U.S. lawmaker fears risk of nuclear plant attacks
Reuters North America
Wednesday, November 11, 1998 4:39:00 PM
By Patrick Connole
WASHINGTON (Reuters) - U.S. Rep. Edward Markey Wednesday asked the Nuclear Regulatory Commission to explain why it eliminated a program meant to help prevent terrorist attacks on the nation's more than 100 commercial nuclear reactors.
Writing to NRC Chairman Shirley Ann Jackson, Markey, a Massachusetts Democrat, said media reports raised concerns that cutting the program -- called Operational Safeguards Response Evaluations -- could leave nuclear plants more vulnerable.
"The widespread death and long-term destruction resulting from a successful attack on a nuclear reactor could dwarf the impact of terrorist attacks on other targets. In light of the potential threats, this is not the time to relax protection against terrorist attacks on nuclear power plants," he wrote.
At issue is a Nov. 3 article in the Los Angeles Times, which said the program discovered serious plant security lapses during its 10-year mandate to test plant safety. The newspaper said the nuclear agency quietly ended the 7-year-old program at the end of September as part of a cost-cutting effort.
Markey said the article detailed how NRC teams, in a simulated attack, would have been able to cause a core meltdown at one unnamed plant. The newspaper said NRC teams also were able to scale security fences at the Vermont Yankee nuclear plant in a March drill and slip fake guns past checkpoints.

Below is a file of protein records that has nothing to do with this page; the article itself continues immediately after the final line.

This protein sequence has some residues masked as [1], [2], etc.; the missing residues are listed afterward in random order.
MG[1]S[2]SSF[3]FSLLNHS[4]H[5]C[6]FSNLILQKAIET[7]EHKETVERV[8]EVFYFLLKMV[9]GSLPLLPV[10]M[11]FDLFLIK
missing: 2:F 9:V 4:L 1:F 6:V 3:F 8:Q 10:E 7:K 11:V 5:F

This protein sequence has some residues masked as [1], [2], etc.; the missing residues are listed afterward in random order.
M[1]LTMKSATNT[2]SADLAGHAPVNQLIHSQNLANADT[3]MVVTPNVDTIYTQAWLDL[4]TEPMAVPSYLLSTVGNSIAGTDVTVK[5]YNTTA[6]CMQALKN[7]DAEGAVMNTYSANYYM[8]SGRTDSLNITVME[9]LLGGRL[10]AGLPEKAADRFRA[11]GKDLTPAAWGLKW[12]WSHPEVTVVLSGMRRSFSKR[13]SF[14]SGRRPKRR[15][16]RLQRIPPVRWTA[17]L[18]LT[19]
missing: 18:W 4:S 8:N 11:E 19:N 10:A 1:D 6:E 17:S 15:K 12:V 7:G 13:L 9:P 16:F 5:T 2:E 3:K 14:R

Markey, who sits on a House Commerce subcommittee for energy and power issues, also wrote to National Security Council Advisor Sandy Berger asking him to look into the matter.
"Almost half the plants tested under the canceled program showed significant weaknesses in protecting against the design basis threat," Markey wrote to Berger.
"Thus I am concerned that many nuclear plants in the U.S. may not have adequate security against terrorist attacks and that NRC oversight of nuclear plant safety is inadequate."
Last week, NRC released a statement refuting charges that nuclear plant security has been weakened, calling media reports "misleading" in describing OSRE as the only program for testing plants' ability to repel terrorist attacks.
"Such assertions fail to account for continuing NRC inspections and required compliance verification programs conducted by the licensees (plant owners) to assure the continued effectiveness of security measures," the NRC said.
Markey also posed a list of questions to the agency, including one asking if nuclear utilities pushed for the program's elimination for cost and jurisdictional reasons, and at what nuclear facility NRC teams were able to simulate the sabotage that would have caused a plant "melt."
The NRC noted that it had recently undertaken a review of the role of performance testing in validating security at commercial nuclear power plants.
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